Uninsured Motorists Coverage

If you have purchased uninsured motorists coverage and the bad guy does not have insurance,  then your own insurance may be obligated to reimburse you for your medical expenses and other losses on an as incurred basis.  Idaho law gives the carrier only 30 days to pay an amount justly due.

The Bad-Guy who caused your Car Wreck

If there was negligence or other legal basis for a claim, you may be able to recover your medical bills by hiring a lawyer to pursue an injury claim from your Idaho car accident.  Injury claims can take time, often several years or more, so, if possible, find a way to get your bills paid with one of the other methods. That avoids interest and possible collections lawsuits. (Not to mention stress.)  In the end, though all the earlier forms of payment will also be “paid back” if you recover sufficient funds from your injury.

Permanent link to this article: http://holzeredwardsinjurylawyers.com/2010/11/who-pays-medical-care-after-an-injury-collision-in-idaho/


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    • Glen Avery on December 16, 2010 at 5:51 PM
    • Reply

    I got an amount (100k) for my son from the bad guy’s insurance. My health insurance paid over 400k, but they settled early with my lawyer for 22k. Unfortunately, medicaid has so far paid 75k, and they don’t want to settle on any lesser number. After my fees to the attorney are paid, I don’t think my son will get anything. My lawyer says that at the minor’s compromise hearing when the judge decides what to do with the 100k, he can agree to give medicaid less than their whole amount. Is that true? What are the chances?

    1. Medicaid’s right to repayment is limited by principles that the U.S. Supreme Court adopted in a case called “Ahlborn.” It is certainly more sophisticated than this simple statement but, Medicaid is limited to a proportional recovery. If your sons claim is in Idaho than we can tell you that the Medicaid recovery administrators do seem to have, for their own reasons, adopted a requirement of a litigated resolution. Managing the resolution and distribution of the limited recovery in a catastrophic injury claim requires the lawyer representing your son’s interests to deal with many complex issues and establish the overall value of the claim for the court. I hope the lawyer is presenting all the necessary issues in an appropriate manner as he should. If you have issues or questions you should discuss the specifics with the attorney who has the obligation to represent your son’s interests. It sounds like you need to sit down with the lawyer and make sure that person provides complete answers to your questions. If dissatisfied or you have concerns after those conversation you have the right to raise your concerns with the Judge. Although I do not know the complete facts, your son should absolutely be able to have control of some of the funds in a situation like you describe.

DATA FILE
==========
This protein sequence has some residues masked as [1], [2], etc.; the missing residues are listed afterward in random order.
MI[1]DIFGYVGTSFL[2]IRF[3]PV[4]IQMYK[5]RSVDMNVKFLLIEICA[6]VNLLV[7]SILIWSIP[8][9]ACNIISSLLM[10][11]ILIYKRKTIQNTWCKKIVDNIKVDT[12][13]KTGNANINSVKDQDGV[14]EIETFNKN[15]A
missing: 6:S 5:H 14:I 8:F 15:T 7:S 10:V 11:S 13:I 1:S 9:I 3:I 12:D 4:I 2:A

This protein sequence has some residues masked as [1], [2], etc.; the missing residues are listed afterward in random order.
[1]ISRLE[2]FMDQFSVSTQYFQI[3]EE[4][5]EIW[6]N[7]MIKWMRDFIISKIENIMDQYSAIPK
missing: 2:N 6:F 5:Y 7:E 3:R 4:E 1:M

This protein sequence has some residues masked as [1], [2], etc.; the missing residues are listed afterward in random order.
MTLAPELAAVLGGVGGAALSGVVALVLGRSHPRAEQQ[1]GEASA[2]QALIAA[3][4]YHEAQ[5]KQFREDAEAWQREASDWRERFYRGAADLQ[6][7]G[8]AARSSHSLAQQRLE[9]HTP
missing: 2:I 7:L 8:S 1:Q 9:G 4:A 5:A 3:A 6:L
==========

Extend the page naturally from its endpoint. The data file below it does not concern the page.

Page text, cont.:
Best of Luck to You

  1. […] bills has the right to claim reimbursement or assert a “subrogation” interest.  This issue of payment is discussed in more detail in an earlier […]